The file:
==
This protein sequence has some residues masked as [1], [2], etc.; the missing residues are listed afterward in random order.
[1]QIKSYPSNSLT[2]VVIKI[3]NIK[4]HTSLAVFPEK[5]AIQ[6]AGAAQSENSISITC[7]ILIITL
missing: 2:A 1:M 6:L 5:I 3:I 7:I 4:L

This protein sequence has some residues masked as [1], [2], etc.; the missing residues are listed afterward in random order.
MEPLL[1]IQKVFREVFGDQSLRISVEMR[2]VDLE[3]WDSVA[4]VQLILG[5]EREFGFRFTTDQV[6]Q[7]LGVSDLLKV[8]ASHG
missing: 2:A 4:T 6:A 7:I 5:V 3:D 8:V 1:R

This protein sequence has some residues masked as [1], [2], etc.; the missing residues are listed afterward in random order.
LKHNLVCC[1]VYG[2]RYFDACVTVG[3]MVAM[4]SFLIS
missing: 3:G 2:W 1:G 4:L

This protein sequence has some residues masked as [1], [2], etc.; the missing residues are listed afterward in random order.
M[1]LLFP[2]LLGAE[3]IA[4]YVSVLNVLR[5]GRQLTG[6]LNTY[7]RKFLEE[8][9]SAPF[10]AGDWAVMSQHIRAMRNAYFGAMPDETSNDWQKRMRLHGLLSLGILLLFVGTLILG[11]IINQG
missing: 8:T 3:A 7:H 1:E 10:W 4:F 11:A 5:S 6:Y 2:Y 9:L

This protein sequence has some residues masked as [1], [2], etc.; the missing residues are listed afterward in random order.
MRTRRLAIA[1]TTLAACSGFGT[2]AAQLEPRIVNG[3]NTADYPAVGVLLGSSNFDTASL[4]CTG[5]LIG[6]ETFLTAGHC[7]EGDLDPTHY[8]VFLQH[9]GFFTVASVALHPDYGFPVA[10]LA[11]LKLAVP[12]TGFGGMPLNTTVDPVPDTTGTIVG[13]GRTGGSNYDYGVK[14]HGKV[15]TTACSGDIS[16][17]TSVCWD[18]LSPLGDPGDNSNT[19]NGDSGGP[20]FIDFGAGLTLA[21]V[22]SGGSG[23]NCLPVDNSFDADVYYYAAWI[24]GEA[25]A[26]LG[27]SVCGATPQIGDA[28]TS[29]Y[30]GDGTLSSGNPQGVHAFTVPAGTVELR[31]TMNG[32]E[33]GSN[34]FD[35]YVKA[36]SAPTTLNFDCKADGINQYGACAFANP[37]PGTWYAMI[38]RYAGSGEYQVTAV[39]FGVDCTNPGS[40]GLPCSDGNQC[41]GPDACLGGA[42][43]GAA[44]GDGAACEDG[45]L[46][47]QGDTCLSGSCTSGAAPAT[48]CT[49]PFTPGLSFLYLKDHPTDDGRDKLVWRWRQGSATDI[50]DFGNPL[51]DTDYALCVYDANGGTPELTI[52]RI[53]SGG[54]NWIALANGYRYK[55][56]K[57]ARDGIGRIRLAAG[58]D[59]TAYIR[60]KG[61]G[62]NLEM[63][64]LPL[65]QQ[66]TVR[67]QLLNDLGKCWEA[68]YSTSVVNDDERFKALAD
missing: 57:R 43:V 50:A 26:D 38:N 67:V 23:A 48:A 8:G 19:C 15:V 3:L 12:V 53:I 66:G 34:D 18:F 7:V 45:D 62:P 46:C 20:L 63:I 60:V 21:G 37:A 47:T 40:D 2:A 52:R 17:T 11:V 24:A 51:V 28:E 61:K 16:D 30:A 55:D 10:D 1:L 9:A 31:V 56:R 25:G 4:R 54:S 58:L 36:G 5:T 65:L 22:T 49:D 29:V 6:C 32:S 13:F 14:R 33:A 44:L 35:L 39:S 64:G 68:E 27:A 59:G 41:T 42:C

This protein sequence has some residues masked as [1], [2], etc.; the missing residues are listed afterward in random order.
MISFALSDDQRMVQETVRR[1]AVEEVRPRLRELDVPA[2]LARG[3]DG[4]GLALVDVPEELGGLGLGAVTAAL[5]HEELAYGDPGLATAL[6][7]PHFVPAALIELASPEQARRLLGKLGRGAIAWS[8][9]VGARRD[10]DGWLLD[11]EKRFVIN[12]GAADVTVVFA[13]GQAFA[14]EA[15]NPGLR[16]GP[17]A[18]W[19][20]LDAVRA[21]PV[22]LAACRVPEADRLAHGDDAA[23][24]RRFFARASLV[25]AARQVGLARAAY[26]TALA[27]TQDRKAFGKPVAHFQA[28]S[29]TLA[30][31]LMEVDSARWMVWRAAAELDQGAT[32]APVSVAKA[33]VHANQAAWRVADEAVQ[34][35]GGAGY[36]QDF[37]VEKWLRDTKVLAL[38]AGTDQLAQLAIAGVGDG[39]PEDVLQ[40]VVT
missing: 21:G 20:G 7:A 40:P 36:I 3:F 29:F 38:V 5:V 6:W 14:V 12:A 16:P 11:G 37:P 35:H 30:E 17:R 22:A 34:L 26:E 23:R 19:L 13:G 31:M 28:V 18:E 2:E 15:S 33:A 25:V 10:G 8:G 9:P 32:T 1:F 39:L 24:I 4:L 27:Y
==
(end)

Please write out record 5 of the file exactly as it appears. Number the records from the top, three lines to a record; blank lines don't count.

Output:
This protein sequence has some residues masked as [1], [2], etc.; the missing residues are listed afterward in random order.
MRTRRLAIA[1]TTLAACSGFGT[2]AAQLEPRIVNG[3]NTADYPAVGVLLGSSNFDTASL[4]CTG[5]LIG[6]ETFLTAGHC[7]EGDLDPTHY[8]VFLQH[9]GFFTVASVALHPDYGFPVA[10]LA[11]LKLAVP[12]TGFGGMPLNTTVDPVPDTTGTIVG[13]GRTGGSNYDYGVK[14]HGKV[15]TTACSGDIS[16][17]TSVCWD[18]LSPLGDPGDNSNT[19]NGDSGGP[20]FIDFGAGLTLA[21]V[22]SGGSG[23]NCLPVDNSFDADVYYYAAWI[24]GEA[25]A[26]LG[27]SVCGATPQIGDA[28]TS[29]Y[30]GDGTLSSGNPQGVHAFTVPAGTVELR[31]TMNG[32]E[33]GSN[34]FD[35]YVKA[36]SAPTTLNFDCKADGINQYGACAFANP[37]PGTWYAMI[38]RYAGSGEYQVTAV[39]FGVDCTNPGS[40]GLPCSDGNQC[41]GPDACLGGA[42][43]GAA[44]GDGAACEDG[45]L[46][47]QGDTCLSGSCTSGAAPAT[48]CT[49]PFTPGLSFLYLKDHPTDDGRDKLVWRWRQGSATDI[50]DFGNPL[51]DTDYALCVYDANGGTPELTI[52]RI[53]SGG[54]NWIALANGYRYK[55][56]K[57]ARDGIGRIRLAAG[58]D[59]TAYIR[60]KG[61]G[62]NLEM[63][64]LPL[65]QQ[66]TVR[67]QLLNDLGKCWEA[68]YSTSVVNDDERFKALAD
missing: 57:R 43:V 50:A 26:D 38:N 67:V 23:A 48:A 8:G 19:C 15:V 3:L 12:V 53:I 66:G 34:D 18:F 7:V 45:D 62:P 46:C 20:L 63:I 60:V 21:G 37:A 47:T 40:D 2:A 52:R 17:T 11:V 24:A 51:V 28:E 61:K 16:D 30:A 55:D 10:D 1:L 9:A 31:V 56:R 25:G 4:R 54:S 58:L 36:G 5:T 65:L 22:T 49:D 29:V 6:C 32:S 13:F 14:R 33:A 44:L 35:L 39:S 64:G 68:E 27:A 59:G 41:T 42:C